The good news is that it doesn’t take much to achieve a drastic improvement in health. According to Prof. Tirosh, “in order to treat metabolic disorder, prevent diabetes, and improve high blood pressure, the goal is to lose 7% of body weight. If a patient can maintain that long term, I’m very pleased.”

In the Pipeline

According to Prof. Tirosh, one of the most exciting breakthroughs in obesity research is in the field of genetic screening. “We’re performing clinical studies here at Sheba, and can now screen for mutations to determine if patients have a genetic propensity to obesity. It’s extremely validating for patients who have been struggling all their lives with obesity to know that they’re not to blame; it’s not because they’re lazy, or because they lack willpower.”

In a departure from conventional methods, Dr. Ruth Percik, senior specialist at the Endocrinology Institute at Sheba Medical Center, is researching weight loss solutions to obesity employing neurofeedback – training the brain and harnessing its power to gain greater self-awareness and increase self-control, willpower, and mindfulness. The notion that obesity could be treated via the brain occurred to her during her stint at the Max Plank Institute for Brain Research in Leipzig, where she learned that the behavior patterns linked to obesity were clearly evident in brain scans.

“Scientists at Max Plank observed that the people who had lost their excess weight and kept it off for a decade, so-called Sustained Weight Losers, all had something in common: a high level of self-discipline, which is clearly discernible in brain imaging,” Dr. Percik explains. “To illustrate, when obese people were shown an image of their favorite food, all the pleasure centers in their brain lit up, light those of an addict. By contrast, when SWLs were shown their favorite food, only part of their brains were stimulated; the rest was quiet. This indicates an internal restraint mechanism, which translates as their ability to adhere to their menu plan.”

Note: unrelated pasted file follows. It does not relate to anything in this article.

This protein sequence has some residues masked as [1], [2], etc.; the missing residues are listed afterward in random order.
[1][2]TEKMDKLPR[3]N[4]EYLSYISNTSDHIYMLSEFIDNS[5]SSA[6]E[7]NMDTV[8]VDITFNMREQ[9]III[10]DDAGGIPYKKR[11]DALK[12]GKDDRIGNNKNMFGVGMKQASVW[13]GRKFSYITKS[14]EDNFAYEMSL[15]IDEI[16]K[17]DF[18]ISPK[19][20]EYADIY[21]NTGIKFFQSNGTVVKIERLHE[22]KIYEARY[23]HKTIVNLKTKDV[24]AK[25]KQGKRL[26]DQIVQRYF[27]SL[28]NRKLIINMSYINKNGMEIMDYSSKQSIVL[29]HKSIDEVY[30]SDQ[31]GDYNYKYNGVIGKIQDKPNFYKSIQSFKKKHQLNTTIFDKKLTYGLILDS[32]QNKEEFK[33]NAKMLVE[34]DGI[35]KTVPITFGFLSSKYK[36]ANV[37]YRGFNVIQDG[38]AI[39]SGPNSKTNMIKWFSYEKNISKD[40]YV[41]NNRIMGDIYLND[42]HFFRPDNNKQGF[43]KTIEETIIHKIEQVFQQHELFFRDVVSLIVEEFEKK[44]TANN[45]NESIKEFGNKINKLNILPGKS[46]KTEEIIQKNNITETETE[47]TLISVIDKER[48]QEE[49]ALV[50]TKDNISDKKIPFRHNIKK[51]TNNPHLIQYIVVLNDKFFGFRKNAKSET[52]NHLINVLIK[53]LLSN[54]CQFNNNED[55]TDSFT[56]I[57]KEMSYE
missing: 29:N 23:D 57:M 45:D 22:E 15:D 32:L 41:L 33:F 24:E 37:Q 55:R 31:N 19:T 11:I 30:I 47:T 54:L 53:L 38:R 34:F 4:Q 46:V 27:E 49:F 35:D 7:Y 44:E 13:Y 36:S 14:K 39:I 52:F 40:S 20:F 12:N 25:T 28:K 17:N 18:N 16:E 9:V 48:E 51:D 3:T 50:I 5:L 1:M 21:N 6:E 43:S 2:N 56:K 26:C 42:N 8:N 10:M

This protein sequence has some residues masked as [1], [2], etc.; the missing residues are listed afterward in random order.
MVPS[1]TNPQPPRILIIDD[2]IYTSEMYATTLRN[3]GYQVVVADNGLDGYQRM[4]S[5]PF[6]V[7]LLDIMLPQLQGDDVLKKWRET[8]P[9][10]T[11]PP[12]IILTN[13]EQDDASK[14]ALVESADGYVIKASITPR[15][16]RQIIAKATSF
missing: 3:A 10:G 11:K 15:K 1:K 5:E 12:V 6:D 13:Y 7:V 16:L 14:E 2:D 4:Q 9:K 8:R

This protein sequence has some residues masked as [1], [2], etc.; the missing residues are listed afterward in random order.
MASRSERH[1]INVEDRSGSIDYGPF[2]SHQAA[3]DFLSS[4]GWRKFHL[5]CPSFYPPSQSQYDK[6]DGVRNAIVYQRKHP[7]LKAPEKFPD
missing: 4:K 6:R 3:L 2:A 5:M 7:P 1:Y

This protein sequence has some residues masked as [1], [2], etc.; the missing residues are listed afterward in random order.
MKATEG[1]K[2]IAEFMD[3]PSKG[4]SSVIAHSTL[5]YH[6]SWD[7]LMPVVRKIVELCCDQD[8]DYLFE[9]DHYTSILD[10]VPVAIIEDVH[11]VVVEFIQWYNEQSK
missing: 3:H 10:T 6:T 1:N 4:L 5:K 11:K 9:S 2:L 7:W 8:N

A year and a half after the study, 70 percent of participants have managed to keep the weight off, corroborating Dr. Percik’s hypothesis.
In clinical studies at Max Plank, neurofeedback is measured via fMRI, which is not economically feasible for widespread use. Dr. Percik and her team are currently exploring a device that is compact, portable and user-friendly, to be incorporated at heba’s Obesity Center.

Nutritional ‘Blues’

After all is said and done, it comes down to food intake. Dana Weiner, director of the Department of Nutrition at Sheba Medical Center, debunks the myths of traditional dieting.

“When people come to me, they expect me to hand them a diet. But I don’t believe in one diet that suits everyone. Even the Mediterranean diet, which I agree is an excellent food plan, is not suited to everyone.”

Dana believes that like all areas in medicine, nutritional science is moving in the direction of a more personalized diet, based on a person’s genetic makeup and where they live. She brings evidence from study of the “Blue Zones,” five areas in the world whose inhabitants exhibited greatest longevity and quality of life, yet each have distinctively different diets. What they all do have in common in terms of regimen is a plant-based diet, strategies to prevent overeating, limited alcohol consumption, and physical activity as a way of life.
“My dream as a dietician at Sheba is to establish nationwide programs to educate families about healthy lifestyle and proper eating habits — along with food security for everyone,” Dana shares.